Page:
2.3.1 The Church will always be understood as the Body of Christ and the continuing mediation of the Incarnation, two affirmations that serve as the foundation for the universal teaching and sacramental mission of the Church. But both of these claims must be purified of unwarranted implications and applications. One must come to accept the fact that the Church as body and institution has been informed by the Word, but also by finite and sinful human judgments and decisions; that it has been cooperative with divine grace, but wittingly and unwittingly resistant to this grace; that it has been the means of truthful teaching and sacramental grace, but that in these very acts it has not been completely protected from ideological claims and biases, social forms of repression and limited awareness that require deeper purification and conversion.
2.3.1 One is left to ponder an ambiguity in the Church’s official position--affirming the need for ecclesial repentance and yet denying corporate responsibility. To put the matter in Baum’s categories, current official teaching acknowledges the objective character of social sin, but not the subjective dimensions. Perhaps there is momentum toward clarifying the Church’s position. Consider the resistance to a recent Vatican document: “We Remember: A Reflection on the Shoah” which was introduced in 1998 by a letter from the pope. In it the pope stated that Catholics needed to “purify their hearts through repentance” and “examine themselves on the responsibility which they too have for the evils of our time.”(67) Some Jewish and Catholic observers noted that such comments “were undercut by passages that seemed to them worded more to exonerate the Church than to take responsibility or inspire repentance.” Cardinal Edward Cassidy stated the issue clearly when he commented: “The greatest difficulty was the fear that if you say the Church has been wrong in the past, then it can be wrong today and tomorrow.” Significantly, he concluded that one cannot “avoid a kind of collective responsibility ... for just as Catholics understand that they are linked to the merits of the saints, they are similarly linked to the sins of their wrongdoers.”(68)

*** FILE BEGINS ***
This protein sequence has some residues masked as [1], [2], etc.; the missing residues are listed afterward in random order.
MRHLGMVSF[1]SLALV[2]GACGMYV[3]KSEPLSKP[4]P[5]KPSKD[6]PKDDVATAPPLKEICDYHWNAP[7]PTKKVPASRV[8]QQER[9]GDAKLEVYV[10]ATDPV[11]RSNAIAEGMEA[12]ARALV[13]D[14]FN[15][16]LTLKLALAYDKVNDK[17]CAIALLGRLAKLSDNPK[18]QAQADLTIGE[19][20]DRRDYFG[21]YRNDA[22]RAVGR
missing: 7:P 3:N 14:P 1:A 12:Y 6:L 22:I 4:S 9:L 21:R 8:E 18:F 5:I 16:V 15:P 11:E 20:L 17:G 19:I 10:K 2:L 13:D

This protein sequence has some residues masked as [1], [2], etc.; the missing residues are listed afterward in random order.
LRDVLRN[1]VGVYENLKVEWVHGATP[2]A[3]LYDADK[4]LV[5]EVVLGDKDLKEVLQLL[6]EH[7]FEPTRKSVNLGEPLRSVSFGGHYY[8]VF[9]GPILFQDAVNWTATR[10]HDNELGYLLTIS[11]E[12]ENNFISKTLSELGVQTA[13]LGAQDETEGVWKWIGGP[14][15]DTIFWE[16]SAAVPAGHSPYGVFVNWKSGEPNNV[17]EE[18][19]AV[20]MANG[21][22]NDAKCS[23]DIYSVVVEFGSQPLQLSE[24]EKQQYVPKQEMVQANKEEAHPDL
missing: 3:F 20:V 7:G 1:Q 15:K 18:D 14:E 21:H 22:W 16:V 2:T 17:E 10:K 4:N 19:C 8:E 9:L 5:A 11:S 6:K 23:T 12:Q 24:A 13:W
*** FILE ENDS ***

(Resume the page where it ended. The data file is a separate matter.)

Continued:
2.3.1 This calls for further elaboration. Catholics have long affirmed through the doctrine of the communio sanctorum that there is a living mutual bond of love and of prayer between the dead and the living; transhistorical agents are united in the present and through time. These are not simply benefactors, but friends. The Body of Christ provides a bond of communion through time, which is the result of human cooperation with the actions of the Triune God. In light of the developing doctrine of social sin, and what it implies about collective responsibility and accountability, we are now being called upon to reconsider this ancient doctrine so that the communio sanctorum can be also recognized, in humility and with no malice implied, as a communio peccatorum.(69) The nature of this communion is both divine and human, and we dare not diminish the significance of either aspect. The holiness of this communion has its source in divine agency and in responsive human cooperation. The sinfulness of this communion is based on collective human agency distorted by bias and sinful ideologies, distortions that we trust can be healed in the fullness of time. The pilgrim Church relies upon the examples, prayers, and good will of those individuals who have gone before us marked with the sign of faith. Moreover, the Church has long affirmed that we can pray for those individuals who have died and yet are in need of further purification. In light of the doctrine of social sin, we must further develop our teachings to include the sins of the communion of saints, not simply as individuals but as an ecclesial communion, sins that may not have been fully, self-consciously voluntary, but were judgments and decisions that reflected false consciousness and corruption in action.(70) This doctrinal formulation opens up a new vista on the question, what can the living do for the dead, for the communion of saints who were also the bearers of social sin? There are things we can do. One can acknowledge, as a grace and a light received, the complex reality of sin, including social sin. One can repent for the sins of which our forebears were not subjectively aware, yet which one acknowledges as objective disorder, bias in judgments, harm in decisions, distortion in discourse. And by repenting of these social sins, the Church can be called upon to change, to make satisfaction. We honor God and venerate the dead by struggling to purify the Church of social sin by changing.(71)